Sunday, November 23, 2008

Lifelong learning

I am in the process of writing a literature review on "informal personal online learning networks". I decided that lifelong learning will be a central idea in this review and began reading 'The concepts and practices of lifelong learning'.

I realised that I had a very narrow view of the concept and there are elements that I have never entertained. Some ideas I am grappling with at the moment are:

  • Lifelong learning can be thought of as elitist. The concept is that the individual will drive their own education and access opportunities but not that the government will provide those opportunities (as opposed to the policy of lifelong education). If this is the case then only those people who can gain access through their economic or social position will have access to quality lifelong learning. This brings up the whole question of equality.
  • Lifelong learning can be linked with social control. If you accept the notion of lifelong learning then people accept they must adapt and change. This clouds out the other issue of questioning the direction of the change. Deleuze says that one of the features of societies of control is the idea of perpetual learning.
  • Lifelong learning is essential in the 21st century because of the changing learning society spurred on by changes in science and technology.
I still see the value in lifelong learning and think that greater emphasis needs to be placed on the equity issue. Maybe if we face this issue then the issue of power and control can be addressed also as people learn to evaluate and question change before adapting it.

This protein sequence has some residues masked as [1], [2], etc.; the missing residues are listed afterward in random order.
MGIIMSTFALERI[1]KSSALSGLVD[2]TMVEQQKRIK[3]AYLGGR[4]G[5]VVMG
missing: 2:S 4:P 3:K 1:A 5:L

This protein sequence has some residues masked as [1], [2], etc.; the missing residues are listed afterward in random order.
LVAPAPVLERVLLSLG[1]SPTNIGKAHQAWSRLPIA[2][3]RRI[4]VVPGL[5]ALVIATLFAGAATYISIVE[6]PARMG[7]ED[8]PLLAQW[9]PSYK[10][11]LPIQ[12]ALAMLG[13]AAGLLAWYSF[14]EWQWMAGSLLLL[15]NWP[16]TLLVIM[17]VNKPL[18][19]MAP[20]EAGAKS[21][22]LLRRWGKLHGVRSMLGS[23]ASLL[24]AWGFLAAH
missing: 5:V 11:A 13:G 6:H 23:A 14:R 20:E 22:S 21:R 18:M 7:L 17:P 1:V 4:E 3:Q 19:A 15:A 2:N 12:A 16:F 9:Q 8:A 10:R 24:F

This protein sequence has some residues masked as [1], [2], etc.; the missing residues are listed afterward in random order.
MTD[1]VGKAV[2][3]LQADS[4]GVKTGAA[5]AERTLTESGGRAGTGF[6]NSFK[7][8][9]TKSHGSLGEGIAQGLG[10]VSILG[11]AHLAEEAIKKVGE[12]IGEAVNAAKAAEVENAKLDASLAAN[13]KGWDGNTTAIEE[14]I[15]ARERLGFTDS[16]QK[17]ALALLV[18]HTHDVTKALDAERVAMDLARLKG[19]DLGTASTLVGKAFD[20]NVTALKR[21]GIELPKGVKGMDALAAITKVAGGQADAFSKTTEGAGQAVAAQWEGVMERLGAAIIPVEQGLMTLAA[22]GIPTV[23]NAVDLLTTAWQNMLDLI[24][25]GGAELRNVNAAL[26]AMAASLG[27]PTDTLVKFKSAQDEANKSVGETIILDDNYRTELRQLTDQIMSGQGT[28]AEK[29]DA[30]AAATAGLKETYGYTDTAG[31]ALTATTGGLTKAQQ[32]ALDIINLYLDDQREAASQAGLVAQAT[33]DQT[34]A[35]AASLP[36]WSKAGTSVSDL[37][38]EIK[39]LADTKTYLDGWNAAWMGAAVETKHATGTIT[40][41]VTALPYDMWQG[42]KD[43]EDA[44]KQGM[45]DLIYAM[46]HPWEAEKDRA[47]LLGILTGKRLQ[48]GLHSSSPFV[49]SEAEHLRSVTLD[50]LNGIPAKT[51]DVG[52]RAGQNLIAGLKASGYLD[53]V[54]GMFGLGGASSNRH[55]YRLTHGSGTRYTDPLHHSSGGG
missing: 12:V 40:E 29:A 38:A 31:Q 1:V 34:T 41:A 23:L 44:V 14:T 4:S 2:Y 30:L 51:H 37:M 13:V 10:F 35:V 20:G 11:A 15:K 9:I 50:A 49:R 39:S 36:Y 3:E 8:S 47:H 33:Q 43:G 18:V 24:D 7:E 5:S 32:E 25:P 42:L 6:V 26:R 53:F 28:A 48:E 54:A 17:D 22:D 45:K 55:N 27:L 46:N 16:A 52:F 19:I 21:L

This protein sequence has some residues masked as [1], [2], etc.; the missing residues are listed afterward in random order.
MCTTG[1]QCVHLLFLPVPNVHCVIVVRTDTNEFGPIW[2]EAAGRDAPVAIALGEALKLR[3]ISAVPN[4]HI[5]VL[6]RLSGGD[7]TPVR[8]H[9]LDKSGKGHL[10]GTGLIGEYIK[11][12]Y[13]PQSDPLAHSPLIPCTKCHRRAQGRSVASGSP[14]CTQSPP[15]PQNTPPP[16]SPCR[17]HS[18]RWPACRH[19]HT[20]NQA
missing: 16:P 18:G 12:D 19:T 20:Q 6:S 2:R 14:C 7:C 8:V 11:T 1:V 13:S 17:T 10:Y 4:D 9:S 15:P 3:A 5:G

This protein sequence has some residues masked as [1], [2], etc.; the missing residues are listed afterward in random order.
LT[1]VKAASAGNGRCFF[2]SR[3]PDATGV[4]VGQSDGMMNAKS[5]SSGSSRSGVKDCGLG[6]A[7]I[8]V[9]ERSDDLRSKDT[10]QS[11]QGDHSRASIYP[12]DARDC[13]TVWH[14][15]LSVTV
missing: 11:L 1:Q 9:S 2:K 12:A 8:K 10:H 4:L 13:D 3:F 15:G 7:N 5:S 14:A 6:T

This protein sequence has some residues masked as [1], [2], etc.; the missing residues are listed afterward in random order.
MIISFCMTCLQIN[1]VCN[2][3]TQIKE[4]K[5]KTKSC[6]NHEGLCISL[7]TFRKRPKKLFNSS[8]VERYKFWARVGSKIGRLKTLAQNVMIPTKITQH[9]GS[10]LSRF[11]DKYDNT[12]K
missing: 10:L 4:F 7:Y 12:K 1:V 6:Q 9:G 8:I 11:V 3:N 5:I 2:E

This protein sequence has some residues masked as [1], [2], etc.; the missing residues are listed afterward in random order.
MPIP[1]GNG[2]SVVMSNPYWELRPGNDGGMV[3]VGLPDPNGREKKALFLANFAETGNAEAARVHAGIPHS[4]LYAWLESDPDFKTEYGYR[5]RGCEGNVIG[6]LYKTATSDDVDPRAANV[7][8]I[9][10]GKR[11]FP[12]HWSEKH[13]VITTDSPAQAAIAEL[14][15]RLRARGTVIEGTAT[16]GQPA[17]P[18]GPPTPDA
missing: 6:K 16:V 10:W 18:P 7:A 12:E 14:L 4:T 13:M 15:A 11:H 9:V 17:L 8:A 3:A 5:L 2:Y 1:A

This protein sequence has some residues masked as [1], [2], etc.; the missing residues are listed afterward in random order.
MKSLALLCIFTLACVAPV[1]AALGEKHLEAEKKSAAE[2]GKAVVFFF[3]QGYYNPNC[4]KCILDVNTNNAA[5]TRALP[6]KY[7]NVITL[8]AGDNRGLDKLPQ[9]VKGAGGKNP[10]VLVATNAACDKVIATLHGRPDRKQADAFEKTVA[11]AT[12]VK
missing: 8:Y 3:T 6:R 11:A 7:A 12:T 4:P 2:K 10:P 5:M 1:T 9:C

This has really made me think about the fact that this concept 'lifelong learning' needs to be understood in detail before being claimed to be of benefit for our students or ourselves. I am a lifelong learner and I embrace the concept more now that I have begun to explore what it means, the inherent pitfalls and the opportunities for making the concept of value for all, not just the select few.

These are my initial musings. I am just starting to explore this issue, I am sure many more ideas will come to light so I reserve the right for this post to be seen as my grappling with ideas not making black and white statements. :)

Friday, November 21, 2008

Engagement of our students

Today I spent some time watching videos put together by Michael Wesch. Many will know his now famous video The Machine is Us/ing Us. He has made a series of other videos about students engagement in school and a fascinating lecture which expands on his simple videos. Below are some of the key messages I pulled out of these videos.